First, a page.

Friday, February 22, 2019

F is for Frida


Frida
Watercolor Batik on Rice Paper / 6X4

"There is nothing more rare, nor more beautiful,
 than a woman being unapologetically herself;
 comfortable in her perfect imperfection.

 To me, that is the true essence of beauty."

Steve Maraboli


Tuesday, February 19, 2019

E is for Egypt

Pharaoh
 Watercolor Batik on Rice Paper / 8X10

 King Tutankhaton was 8 years old
 when he inherited his throne around 1334BC.

Tut's reign was short lived. 
He died when he was about age 19
from unknown causes.

Valley of the Kings / Pixabay

Still, his name is one of the most recognizable of all pharaohs
because his burial chamber, discovered in 1922,
 was the only one found intact in modern times.

English Egyptologist Howard Carter
WikiCommons

More photos can be found here, if you're interested.

. . . . . . .

I started a few Egyptian themed batiks last week
hoping to finish with a Cleopatra.
I wound up with her mother, her daughter, and her auntie



which have inspired new ideas for a future Egyptian series.


Actress Theda Bara as Cleopatra / 1917
I want her job.

Warning:
Don't watch the video unless you want the silly song stuck in your head...



And I don't know how to end this blog post,
so I'll just stop here.



Wednesday, February 13, 2019

D is for Drawing


Carb-Othello pencil on smooth tinted drawing paper


This is for anyone who wants to learn how to draw.

I was one of those people who believed I couldn't draw a stick figure.

Then my husband Tim bought me a book that changed my life -
"Drawing on the Right Side of the Brain"
by Betty Edwards.
It is published in 17 languages.

The book gave me hope.

The accompanying workbook, however, did the convincing.

If you are interested and money is an issue,
 I would go with the workbook.
You should be able to find the book at your local library.

Here is the link to some before and after student drawings
on Betty Edwards' site:
https://www.drawright.com/before-after/.
You'll have to click on "thumbnails"
on the right side of the page.



Friday, February 8, 2019

C is for Color




On the easel:

Unfinished
Watercolor & Acrylic on Yupo


The owl is unfinished.

Because the Yupo paper is plastic and non-porous,
the paint takes a while to dry.
I still have to go back into it with some detail,
 definitely with some darks,
and then clean it up.

. . . . . . .

This is a fun exercise in color / composition that I learned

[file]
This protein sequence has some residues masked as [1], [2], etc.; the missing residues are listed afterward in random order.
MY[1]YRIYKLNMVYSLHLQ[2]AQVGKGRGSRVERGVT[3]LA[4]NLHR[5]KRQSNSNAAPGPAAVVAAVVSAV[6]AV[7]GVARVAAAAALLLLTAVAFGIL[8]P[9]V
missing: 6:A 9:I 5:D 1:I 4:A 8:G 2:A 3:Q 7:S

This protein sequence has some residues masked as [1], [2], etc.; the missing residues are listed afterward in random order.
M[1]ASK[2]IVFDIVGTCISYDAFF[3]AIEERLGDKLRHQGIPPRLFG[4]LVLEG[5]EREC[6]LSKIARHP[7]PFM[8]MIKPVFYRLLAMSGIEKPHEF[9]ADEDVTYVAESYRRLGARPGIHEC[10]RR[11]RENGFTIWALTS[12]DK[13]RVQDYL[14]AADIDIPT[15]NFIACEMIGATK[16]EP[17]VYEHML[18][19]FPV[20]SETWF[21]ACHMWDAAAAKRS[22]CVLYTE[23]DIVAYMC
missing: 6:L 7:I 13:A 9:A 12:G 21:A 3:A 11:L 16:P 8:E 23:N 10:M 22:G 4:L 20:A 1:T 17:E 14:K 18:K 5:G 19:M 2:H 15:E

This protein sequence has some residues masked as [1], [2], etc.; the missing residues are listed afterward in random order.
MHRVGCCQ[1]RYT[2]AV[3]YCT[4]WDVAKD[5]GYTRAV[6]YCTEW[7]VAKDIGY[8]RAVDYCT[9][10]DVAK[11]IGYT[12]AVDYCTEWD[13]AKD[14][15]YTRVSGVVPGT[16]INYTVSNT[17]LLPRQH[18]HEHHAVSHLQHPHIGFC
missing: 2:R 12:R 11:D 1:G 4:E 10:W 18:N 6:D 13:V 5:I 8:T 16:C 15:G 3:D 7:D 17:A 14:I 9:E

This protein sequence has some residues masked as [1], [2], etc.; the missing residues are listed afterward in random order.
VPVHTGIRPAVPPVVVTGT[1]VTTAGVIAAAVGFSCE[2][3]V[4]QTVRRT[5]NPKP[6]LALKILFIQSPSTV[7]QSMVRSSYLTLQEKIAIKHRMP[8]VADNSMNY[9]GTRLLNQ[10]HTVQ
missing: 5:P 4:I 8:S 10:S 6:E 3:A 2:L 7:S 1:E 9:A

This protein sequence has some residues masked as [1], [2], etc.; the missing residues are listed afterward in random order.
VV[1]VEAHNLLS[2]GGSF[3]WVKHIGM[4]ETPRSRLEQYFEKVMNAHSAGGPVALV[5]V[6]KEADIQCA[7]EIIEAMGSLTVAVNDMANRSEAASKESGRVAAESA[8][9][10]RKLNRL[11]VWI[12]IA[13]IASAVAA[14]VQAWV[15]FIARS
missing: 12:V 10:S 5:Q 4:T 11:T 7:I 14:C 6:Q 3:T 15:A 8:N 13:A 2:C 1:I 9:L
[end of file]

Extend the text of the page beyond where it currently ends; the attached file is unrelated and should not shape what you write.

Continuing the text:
from UK artist Shirley Trevena in one of her videos.

Gather up a variety of paint and tools (use what you have).

INKtense water soluble pencils, charcoal pencil, watercolor crayons,
assorted watercolor paints, sandpaper, stamps for adding texture


Randomly splash & scrape bits of color 
around a large sheet of watercolor paper.

 This is a full sheet of Arches
watercolor  / rough, 22 X 30 inches or 56 X 76 cm.
Hot press watercolor paper or cold press 140# also works fine.




There's still lots of white space remaining on the paper for more color blobs.
 You can use the flip side, too.


An adjustable mat will help you isolate areas that you like.

Homemade adjustable mat - just tear or cut two sides
Number the mat by inches or cm to preview specific sizes, if you like


These are some of the color combinations
I plan on using in future paintings.



Without the dirty mat:



To get the fine speckled bits (below),
mist the paper & then rub a colored pencil or chunk of a pastel stick
onto a piece of sandpaper angling down towards the image.
The speckles will remain where you wet the paper.










And that's it for today.

Hope you stay warm and enjoy your weekend!




Monday, February 4, 2019

B is for Books

January blew by as I opened an art book, 
and another and then another.
Our library allows for limitless withdrawals, 
so caution here or I'll wake up in the middle of summer.



Lots of artists wrote about art goals in January.
I set a few goals, but the main goal is to shake things up a bit.

So aside from the usual inking,

India ink on watercolor paper


and painting,

Crow / Acrylic on canvas board / 5X7

I've been experimenting with color.




I learned how to make these mini-abstracted color squares 
while watching a Shirley Trevena watercolor video
 (sorry, can't remember which one as they are in a storage unit).

These samples are great for discovering new color combinations,
for using as small paintings with large mats, 
for use in homemade cards,
as inspiration for making larger abstract paintings,
for use in collages,
and for turning off the left side of your brain, in general.

I plan on making more,
 and will photo doing them in progress.
Then I'll use one in a painting, I hope.